Documenting "The Other Half": The Social Reform Photography of Jacob Riis and Lewis Hine
Photography and Social ReformJacob RiisLewis HineSlideshows


The Reporter of Mulberry Bend

The Reporter of Mulberry Bend

Photographs and Lantern-Slide Lectures

How the Other Half Lives

Later Reform Efforts

Analysis of Riis Photographs

Jacob Riis's adaptability and curiosity made him a good reporter. His reporting jobs also gave him an opportunity to become more familiar with New York society.

In 1874 Riis accepted a position at a small weekly newspaper, the South Brooklyn News. During his stint with the newspaper, he wrote articles about New York's corrupt politicians.

In his next job as a police reporter for the New York Tribune, Riis wrote about social and economic conditions in New York City's Lower East Side.

Riis set up an office in Mulberry Bend, a tenement neighborhood across from police headquarters. Each day he traveled through the neighborhood, witnessing firsthand the cramped, dirty quarters and inadequate sanitation.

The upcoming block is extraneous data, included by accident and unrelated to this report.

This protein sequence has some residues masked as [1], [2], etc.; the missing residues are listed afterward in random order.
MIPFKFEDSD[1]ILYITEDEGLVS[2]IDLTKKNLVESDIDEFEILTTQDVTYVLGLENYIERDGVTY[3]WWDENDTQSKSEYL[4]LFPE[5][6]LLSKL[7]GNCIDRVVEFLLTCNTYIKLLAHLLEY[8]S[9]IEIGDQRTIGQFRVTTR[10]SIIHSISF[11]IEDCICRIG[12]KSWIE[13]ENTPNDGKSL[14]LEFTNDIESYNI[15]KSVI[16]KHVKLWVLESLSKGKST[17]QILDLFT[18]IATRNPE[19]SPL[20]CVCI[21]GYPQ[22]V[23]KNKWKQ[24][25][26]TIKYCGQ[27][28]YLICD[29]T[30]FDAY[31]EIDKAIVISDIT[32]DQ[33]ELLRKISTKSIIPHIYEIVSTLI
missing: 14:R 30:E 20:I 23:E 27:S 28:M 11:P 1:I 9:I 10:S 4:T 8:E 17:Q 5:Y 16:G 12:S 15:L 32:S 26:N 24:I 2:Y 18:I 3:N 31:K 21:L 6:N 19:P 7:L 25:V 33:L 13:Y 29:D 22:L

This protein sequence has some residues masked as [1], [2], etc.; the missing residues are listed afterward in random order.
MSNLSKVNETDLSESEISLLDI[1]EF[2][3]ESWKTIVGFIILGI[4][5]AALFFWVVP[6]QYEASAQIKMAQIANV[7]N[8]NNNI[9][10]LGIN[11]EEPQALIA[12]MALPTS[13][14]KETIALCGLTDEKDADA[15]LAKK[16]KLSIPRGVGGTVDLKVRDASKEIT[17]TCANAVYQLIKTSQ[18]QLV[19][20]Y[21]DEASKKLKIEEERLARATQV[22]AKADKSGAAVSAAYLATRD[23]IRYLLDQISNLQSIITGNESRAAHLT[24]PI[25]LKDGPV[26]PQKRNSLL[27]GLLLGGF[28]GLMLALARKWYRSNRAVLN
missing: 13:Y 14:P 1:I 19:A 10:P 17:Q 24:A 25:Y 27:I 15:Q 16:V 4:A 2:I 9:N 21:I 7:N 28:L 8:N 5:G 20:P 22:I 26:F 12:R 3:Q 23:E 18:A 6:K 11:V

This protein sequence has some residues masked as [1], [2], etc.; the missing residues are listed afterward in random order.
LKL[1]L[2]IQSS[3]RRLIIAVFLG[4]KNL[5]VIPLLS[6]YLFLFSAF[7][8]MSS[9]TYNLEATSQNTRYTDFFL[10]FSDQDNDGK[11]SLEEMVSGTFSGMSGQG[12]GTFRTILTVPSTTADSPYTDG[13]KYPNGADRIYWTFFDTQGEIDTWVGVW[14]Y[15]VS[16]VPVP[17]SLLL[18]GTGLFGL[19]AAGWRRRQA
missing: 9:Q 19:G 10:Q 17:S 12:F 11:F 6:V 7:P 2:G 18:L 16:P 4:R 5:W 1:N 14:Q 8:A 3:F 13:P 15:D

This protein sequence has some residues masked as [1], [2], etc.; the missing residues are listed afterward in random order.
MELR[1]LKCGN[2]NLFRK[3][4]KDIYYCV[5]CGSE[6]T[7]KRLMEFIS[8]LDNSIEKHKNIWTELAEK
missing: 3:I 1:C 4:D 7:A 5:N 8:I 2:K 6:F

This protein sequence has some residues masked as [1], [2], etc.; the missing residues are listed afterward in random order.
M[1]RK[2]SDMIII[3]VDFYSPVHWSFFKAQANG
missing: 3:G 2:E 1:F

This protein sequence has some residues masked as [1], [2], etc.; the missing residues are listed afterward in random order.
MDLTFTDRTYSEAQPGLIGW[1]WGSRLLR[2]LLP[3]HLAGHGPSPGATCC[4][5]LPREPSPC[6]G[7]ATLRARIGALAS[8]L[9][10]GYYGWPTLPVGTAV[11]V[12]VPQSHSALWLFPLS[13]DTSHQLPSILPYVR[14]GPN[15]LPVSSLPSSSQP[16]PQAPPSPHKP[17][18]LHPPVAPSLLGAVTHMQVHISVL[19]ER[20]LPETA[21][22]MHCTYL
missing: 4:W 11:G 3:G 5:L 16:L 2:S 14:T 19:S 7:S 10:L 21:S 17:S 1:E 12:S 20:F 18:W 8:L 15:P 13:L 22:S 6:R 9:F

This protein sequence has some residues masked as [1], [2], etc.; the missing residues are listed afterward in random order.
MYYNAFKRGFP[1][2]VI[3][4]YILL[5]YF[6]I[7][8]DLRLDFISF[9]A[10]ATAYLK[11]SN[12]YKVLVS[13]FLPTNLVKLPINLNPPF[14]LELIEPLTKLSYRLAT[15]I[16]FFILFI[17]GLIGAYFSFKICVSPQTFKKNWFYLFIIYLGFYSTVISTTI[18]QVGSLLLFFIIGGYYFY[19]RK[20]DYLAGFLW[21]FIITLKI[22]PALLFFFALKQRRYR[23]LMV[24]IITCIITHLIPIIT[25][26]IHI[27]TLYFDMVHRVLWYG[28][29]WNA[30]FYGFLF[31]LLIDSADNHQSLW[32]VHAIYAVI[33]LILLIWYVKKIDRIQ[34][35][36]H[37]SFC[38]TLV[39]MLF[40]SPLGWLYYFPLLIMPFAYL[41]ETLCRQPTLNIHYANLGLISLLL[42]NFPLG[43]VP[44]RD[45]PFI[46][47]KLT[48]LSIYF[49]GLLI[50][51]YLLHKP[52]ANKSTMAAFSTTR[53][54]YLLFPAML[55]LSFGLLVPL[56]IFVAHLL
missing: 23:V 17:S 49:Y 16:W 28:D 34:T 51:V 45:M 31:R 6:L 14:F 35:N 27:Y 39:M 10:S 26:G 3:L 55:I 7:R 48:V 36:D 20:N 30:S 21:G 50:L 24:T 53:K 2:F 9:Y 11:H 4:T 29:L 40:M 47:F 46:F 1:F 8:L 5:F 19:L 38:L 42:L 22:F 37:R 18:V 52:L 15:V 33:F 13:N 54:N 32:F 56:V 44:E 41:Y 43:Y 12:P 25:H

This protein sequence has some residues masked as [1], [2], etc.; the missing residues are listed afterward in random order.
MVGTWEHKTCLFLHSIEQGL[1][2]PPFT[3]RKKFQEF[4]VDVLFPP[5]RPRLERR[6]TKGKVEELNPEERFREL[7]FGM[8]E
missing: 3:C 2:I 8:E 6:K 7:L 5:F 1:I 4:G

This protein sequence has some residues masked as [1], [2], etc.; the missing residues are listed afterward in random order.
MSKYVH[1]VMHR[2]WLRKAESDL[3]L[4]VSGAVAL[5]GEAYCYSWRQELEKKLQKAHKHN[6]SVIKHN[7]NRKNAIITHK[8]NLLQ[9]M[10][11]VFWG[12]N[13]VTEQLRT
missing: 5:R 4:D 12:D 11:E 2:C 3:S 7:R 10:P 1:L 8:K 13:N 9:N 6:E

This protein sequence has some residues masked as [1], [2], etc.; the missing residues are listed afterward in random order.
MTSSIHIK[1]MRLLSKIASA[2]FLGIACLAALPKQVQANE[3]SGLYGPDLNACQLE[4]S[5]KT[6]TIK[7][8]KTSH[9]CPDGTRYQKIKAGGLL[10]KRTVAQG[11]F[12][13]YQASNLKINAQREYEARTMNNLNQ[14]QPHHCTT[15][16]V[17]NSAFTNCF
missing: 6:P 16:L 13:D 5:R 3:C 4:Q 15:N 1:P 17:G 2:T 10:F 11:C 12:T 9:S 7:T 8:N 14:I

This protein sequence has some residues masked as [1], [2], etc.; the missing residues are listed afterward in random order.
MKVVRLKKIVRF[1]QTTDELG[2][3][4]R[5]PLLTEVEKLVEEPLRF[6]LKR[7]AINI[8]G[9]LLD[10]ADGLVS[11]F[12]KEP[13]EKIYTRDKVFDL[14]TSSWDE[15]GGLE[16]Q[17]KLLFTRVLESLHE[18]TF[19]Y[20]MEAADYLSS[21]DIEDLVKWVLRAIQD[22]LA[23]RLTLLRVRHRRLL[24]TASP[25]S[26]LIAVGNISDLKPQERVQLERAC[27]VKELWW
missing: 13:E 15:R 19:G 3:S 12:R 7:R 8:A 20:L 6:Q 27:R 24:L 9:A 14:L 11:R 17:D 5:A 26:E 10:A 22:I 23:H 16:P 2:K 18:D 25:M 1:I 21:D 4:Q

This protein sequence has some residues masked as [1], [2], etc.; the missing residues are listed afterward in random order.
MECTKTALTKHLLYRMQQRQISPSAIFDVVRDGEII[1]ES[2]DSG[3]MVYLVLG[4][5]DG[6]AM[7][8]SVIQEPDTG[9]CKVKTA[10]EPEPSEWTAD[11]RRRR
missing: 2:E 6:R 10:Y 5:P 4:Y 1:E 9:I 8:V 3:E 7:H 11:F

Mulberry Bend
Mulberry Bend, New York City
The stories Riis wrote emphasized the humanity of the tenement population. While his commentary was often harsh, his ultimate goal was to depict the poor as a group capable of responding favorably to reform efforts. An emerging theme of his writings was that the poor were not immoral by nature, but, rather, were products of the environment in which they lived.



Kay Davis, University of Virginia, © 2000-2003